The rubric at least three of my K-12 teachers used. 

Besides that, it’s also what we’ve taught ourselves. Honestly, it’s weird to not really have page requirements. For years in school we’ve been told “minimum 6 pages,” and we’ve become masters at turning simple ideas, words and paragraphs into superfluous, verbose conglomerations of nouns, verbs, prepositions, articles, unnecessary restatements, and perhaps the occasional kitchen sink for good measure (or even an entire kitchen if you’re prone to getting hungry when you should be focusing on work like some of us *cough cough* me *cough* *clears throat* *pops a cough drop because yum food stuff*). Totally staying on topic, if you’re amused in the slightest by my poorly executed joking, I highly recommend this stand-up comedy clip by George Carlin on soft language. Like go watch it right now. Everything else can wait. It’s just ten minutes of your life that you could spend looking at cats. Plus it’s a great illustration of exactly what I’m talking about. And it's way better than any meme I could put between these two paragraphs.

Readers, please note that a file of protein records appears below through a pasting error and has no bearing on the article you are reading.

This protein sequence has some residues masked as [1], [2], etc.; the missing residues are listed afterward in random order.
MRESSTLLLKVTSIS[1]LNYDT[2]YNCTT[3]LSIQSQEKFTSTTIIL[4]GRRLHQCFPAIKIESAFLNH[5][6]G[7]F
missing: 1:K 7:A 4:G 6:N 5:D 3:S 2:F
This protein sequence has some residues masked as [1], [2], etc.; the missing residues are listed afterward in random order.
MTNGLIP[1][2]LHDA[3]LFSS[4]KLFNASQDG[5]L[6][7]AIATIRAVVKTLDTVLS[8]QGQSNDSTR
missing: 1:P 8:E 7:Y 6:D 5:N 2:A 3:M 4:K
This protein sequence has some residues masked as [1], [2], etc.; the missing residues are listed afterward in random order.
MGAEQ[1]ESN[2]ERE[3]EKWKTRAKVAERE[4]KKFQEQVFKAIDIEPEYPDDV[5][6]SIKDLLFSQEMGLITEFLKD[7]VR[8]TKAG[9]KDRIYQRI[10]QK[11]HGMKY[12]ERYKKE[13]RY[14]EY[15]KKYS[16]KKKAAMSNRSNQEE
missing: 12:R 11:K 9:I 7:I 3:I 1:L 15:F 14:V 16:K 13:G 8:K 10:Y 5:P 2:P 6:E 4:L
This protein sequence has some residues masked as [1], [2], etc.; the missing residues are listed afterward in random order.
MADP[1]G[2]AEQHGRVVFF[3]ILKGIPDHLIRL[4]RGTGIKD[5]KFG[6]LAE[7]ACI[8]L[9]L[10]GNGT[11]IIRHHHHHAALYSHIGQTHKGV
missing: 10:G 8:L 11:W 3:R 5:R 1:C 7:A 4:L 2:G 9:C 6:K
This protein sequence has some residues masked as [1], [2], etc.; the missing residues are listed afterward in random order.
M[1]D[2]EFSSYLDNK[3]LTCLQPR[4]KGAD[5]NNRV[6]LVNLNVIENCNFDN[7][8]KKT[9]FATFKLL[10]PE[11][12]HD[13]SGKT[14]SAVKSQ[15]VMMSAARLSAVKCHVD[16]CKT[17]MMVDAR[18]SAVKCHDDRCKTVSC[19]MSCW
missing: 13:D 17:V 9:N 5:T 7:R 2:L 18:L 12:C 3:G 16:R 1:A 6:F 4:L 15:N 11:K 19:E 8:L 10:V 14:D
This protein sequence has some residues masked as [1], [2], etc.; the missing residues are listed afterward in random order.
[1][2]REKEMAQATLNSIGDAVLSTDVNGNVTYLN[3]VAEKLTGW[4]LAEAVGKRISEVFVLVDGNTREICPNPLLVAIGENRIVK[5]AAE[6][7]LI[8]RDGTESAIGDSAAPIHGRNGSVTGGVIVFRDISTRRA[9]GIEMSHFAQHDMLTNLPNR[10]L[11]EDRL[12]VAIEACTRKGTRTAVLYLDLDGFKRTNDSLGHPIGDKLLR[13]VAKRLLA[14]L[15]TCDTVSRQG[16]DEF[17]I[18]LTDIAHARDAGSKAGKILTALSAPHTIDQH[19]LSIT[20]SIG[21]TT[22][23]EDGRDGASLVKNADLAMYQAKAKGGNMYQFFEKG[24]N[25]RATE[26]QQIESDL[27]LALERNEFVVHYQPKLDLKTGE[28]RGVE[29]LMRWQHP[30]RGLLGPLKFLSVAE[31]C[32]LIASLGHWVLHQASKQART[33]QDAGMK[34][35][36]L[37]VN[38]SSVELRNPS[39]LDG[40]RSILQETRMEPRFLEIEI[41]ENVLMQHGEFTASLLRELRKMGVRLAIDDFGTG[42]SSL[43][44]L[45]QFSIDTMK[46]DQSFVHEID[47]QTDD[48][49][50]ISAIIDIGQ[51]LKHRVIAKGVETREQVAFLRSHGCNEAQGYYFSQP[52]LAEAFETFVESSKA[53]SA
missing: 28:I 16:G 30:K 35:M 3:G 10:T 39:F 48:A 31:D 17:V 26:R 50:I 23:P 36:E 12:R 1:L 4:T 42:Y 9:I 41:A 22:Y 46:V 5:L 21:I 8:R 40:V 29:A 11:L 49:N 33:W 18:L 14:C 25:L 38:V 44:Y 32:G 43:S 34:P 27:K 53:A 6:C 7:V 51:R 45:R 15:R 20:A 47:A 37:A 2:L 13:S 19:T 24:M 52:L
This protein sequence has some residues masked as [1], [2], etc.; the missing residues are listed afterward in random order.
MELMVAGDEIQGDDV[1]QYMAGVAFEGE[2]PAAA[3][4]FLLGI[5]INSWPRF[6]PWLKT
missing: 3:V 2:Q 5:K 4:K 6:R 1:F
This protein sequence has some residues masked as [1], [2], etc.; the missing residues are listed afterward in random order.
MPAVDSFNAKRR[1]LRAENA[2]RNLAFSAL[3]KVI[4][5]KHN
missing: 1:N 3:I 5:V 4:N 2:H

To be completely honest, I miss the sort of superfluous, artistic writing that we’ve gotten used to in school. But as much as it’s an art to turn sentences into beautiful flowy creations, it’s an art to condense those same sentences into neat little packets you wouldn’t be afraid to let your kid play with.  It’s like comparing an idyllic autumn picnic to a fun-size candy bar you throw in your mouth on your way to lecture.  Sure both are sustenance/writing, but one takes ten times as long to get the same amount of calories/information. Imagine how many pieces of fruit would have to be lovingly fed to you by your hypothetical partner on this hypothetical romantic picnic to elicit the same caloric guilt as a handful of Snickers bars scarfed down in the infinite.